“My teammate Brooklyn inspired me to not give up on learning a new skill set,” she shared. “I can’t say where my cheer journey will lead me, but I am having a lot of fun along the way.”

The season of competitive cheer just started, in the past, her team has received cheer bids and traveled to championship competitions all the way to Orlando, Florida. She looks forward to doing it all again — to receiving bids, bringing home championships, and even getting a jacket, a ring and trophies.

“I don’t really keep up with competitors. I just look forward to cheering and having fun,” she said. “If I could inspire other young girls interested in cheer, I’d tell them to ‘Keep putting in hard work, never give up if it’s your passion. You work hard and work towards your goals.’”



Oowee Sports Nation’s Student Athlete of the Week: Taylor Marie Clarke By Ebony Carrington

Position: Right Side Hitter

School: Trinity Christian Academy

Team:  Frisco Flyers 14 APX Bill

Jersey #: 6

Grade: Freshman

At a towering 5’10”, 14-year-old Taylor Clarke is at the start of what is expected to be a promising club volleyball season. Clarke, a Trinity Christian Academy freshman playing Varsity-level volleyball, is the newest recruit to the No. 1 ranked Volleyball team in the nation, the Frisco Flyers 14 APX-Bill.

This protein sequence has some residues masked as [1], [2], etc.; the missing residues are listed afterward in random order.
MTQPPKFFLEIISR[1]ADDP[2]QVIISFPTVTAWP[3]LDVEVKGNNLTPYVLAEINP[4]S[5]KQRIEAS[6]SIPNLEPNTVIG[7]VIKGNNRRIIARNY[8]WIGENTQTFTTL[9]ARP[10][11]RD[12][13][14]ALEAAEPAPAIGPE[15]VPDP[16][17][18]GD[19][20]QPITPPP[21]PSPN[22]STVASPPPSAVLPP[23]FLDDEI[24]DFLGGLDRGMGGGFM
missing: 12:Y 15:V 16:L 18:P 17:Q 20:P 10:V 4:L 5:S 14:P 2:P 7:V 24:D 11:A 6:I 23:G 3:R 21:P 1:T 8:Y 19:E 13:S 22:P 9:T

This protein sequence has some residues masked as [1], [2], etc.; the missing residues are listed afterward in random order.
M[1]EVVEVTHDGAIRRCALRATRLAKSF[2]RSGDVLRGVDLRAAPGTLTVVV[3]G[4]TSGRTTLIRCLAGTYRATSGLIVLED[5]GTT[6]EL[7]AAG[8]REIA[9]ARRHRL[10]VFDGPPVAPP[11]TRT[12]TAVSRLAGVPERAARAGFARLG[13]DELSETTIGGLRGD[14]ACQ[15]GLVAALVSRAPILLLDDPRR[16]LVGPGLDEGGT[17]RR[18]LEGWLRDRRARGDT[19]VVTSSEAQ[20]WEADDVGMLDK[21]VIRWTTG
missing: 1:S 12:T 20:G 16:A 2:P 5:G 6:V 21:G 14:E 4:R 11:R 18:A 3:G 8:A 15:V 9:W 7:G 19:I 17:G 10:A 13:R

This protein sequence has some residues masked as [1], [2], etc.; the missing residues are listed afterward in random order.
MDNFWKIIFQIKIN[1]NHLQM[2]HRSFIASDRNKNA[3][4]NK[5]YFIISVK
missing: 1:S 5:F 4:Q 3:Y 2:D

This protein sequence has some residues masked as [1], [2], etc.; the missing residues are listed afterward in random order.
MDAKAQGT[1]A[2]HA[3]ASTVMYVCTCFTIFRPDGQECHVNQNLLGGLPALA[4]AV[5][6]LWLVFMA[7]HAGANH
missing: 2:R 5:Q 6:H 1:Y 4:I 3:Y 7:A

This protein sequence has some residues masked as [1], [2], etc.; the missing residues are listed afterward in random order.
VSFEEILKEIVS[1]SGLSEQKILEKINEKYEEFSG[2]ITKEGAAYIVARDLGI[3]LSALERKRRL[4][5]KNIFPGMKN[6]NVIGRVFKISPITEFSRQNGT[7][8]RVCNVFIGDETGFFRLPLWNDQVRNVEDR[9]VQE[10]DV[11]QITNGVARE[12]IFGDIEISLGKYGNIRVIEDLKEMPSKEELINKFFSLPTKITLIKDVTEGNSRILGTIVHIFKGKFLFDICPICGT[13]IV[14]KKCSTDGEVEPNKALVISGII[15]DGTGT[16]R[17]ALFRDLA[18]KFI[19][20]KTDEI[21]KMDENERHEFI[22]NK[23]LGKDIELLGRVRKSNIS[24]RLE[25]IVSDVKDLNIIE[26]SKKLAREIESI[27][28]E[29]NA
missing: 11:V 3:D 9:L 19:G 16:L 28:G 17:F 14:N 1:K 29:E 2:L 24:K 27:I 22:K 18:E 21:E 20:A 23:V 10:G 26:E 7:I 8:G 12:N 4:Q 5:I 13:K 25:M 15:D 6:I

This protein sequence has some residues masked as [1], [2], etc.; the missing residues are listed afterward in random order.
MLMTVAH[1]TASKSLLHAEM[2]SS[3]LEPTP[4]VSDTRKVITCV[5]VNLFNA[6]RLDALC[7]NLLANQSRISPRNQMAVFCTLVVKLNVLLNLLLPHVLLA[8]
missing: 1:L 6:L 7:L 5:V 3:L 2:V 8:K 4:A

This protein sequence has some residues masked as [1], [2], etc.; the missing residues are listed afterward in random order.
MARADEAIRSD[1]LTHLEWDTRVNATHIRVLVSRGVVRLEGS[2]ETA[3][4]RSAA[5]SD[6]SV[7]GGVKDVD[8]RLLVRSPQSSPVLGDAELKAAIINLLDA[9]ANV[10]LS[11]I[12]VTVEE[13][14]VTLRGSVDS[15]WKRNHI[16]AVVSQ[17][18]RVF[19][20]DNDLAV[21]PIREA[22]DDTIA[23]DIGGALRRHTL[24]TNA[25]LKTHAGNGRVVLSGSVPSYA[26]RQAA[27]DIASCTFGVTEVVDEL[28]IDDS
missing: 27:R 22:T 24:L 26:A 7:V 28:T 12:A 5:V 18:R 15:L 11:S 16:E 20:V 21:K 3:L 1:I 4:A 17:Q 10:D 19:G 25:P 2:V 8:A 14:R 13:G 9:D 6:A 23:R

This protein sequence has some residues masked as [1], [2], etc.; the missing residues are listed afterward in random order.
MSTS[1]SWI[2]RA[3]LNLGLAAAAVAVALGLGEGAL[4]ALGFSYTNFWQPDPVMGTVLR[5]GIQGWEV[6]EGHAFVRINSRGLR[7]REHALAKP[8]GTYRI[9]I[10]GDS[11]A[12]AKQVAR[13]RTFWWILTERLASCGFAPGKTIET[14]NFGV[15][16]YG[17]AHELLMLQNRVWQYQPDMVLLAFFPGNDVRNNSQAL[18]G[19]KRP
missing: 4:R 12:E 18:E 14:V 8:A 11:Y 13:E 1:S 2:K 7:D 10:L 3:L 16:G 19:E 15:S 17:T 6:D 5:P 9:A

After a disappointing (7-22) Varsity season behind her, she’s entering her third year of club ball looking forward to the possibility of a record-breaking season with the Flyers, and bonding with her new teammates. Clarke shared that she’s always used volleyball as a way of meeting new people. She was in fourth grade when classmates invited her to her first lesson. Now, as a Varsity-level freshman, she finds there are newer challenges beyond meeting new people — balancing her academic and sports schedules, while learning the ropes on a newer, more advanced team.

“Playing on varsity as a freshman was definitely stressful at times,” Clarke said, “…but it was also very rewarding and gave me the opportunity to build great friendships with upperclassmen.”

Clarke’s biggest goal for the upcoming year is to strengthen her defensive game and help the team bring home the National Championship again. With her impressive left-handed hitting skills, she brings a sure advantage hitting from the right side of the net — speed and agility. She says she is her own biggest competitor (and whoever is on the other side of the net, of course).

As Clarke continues to advance in her skillset and grow to her full height, she hopes to be as accomplished as her inspirations — University of Texas at Austin Women’s Volleyball Hitter, Logan Eggleston and Women’s USA Volleyball Olympic Gold Medalist Hitter, Jordan Thompson.

Although a freshman, she dreams of playing competitively in college (on scholarship) and in the U.S. Olympics. Her top picks for college include the University of Texas at Austin, Baylor University, Louisville University, and Stanford University.